The accelerated deportation of illegal immigrants is brainless, cruel, antagonizing to many allies and neighbors and, ultimately, banal. It is antithetical to our better natures and to the humane face of America that has made us an exemplar for human rights, a voice for the voiceless and, as Ronald Reagan said, “a shining city on a hill.”
It is American exceptionalism abandoned for petty prejudice.
There is linkage -- there always is linkage -- between the desecration of the Jewish Chesed Emeth Cemetery in University City, Mo., and those knocks on the door as the men from Immigration and Customs Enforcement (ICE) perpetrate the obscenity, ordered up by those in authority. Prejudice has been affirmed by government.
No country in this disturbed world can allow unfettered immigration, but to turn on those who have crossed the border for the simplest human reason -- need -- with the full force of the state and to send them to a place where they fled for a better life, for a dream -- the American Dream -- is to implement a crime against humanity.
Hate is easily inflamed. The darkest passion of human beings is to love to hate, to blame all of life’s ills on others and to seek to punish them for just being. It is what produced the sectarian violence in Ireland, perpetuated apartheid in South Africa, and caused the great horrors of the last century, including the Armenian massacre in Turkey and the Holocaust. Not only do people love to hate but hate becomes hereditary, handed down through the generations.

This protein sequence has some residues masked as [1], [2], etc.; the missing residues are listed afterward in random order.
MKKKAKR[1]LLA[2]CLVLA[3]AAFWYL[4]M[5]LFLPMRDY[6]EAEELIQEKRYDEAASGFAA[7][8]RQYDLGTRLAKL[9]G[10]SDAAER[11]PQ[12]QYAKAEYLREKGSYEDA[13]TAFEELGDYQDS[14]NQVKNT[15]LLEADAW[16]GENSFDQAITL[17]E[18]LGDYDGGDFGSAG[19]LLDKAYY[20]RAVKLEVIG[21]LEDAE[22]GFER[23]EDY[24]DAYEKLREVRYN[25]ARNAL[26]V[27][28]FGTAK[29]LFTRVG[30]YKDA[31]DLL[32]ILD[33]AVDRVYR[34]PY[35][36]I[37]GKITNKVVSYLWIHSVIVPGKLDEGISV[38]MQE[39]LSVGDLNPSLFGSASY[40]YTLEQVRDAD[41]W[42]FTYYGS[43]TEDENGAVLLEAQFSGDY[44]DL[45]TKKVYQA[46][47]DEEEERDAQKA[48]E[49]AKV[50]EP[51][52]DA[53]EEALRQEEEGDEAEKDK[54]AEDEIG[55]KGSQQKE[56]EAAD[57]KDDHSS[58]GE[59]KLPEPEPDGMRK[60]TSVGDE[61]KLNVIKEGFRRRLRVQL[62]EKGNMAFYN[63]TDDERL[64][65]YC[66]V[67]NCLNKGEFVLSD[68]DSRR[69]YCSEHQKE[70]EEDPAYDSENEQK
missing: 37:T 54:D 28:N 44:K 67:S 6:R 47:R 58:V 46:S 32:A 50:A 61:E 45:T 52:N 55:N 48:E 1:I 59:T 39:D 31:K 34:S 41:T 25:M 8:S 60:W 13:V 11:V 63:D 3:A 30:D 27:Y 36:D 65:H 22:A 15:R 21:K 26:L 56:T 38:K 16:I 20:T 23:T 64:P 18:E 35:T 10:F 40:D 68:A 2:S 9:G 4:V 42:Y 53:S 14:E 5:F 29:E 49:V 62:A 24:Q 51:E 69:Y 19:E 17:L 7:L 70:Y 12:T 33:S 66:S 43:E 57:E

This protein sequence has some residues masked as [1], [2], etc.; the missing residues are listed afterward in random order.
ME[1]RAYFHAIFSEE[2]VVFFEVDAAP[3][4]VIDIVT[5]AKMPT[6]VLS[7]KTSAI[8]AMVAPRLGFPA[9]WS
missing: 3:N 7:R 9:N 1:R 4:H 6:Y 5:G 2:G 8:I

The United States has struggled against its incipient hates and even appeared, with the election of Barack Obama, to be able to put them aside. But we have come through a political season where hate has been dog whistled and it has come running.
If you think what you have just read is far-fetched, let me tell you that every time I write about immigration and the plight of the dispossessed, I am deluged with virulent, hate-filled emails. Once this evil genie is loose, no prejudice is out of possibility.
All my e-mails repeat this political phrase out of last year’s campaign, “What part of ‘illegal’ don’t you understand?” How many things that were illegal in my lifetime are now legal? Try segregated lunch counters and homosexuality, for starters. The goal posts move.
You can build a single act of illegality -- in this case crossing a border to get a better life -- into a crime of giant proportions without statute of limitations: a mark of Cain, an indelible stain. But it is not. The hard-pressed father and mother, breaking the law by working without papers, and yet holding it all together so that the children might have it easier, is the face of these criminals. Lives in extremis.
Study after study has shown that they are less likely to commit violent crimes or to disturb the peace than Americans whose ancestors arrived on these shores as immigrants in another time.
To break up families, to send people to countries where they are de facto foreigners with no means of supporting themselves and where they will encounter hostility and danger, in the name of legality, is preposterous. It is something that will pass into history as a time when our country – America the Great – did something totally unworthy of its better nature.
When the state moves people by the millions for its own purposes, terrible injustice and human suffering result.
We did that: We have the mark of slavery in our DNA. In small measure we expiated that, until this dark time. Shame!
Llewellyn King is executive producer and host of White House Chronicle, on PBS and a frequent contributor to New England Diary. His e-mail is firstname.lastname@example.org.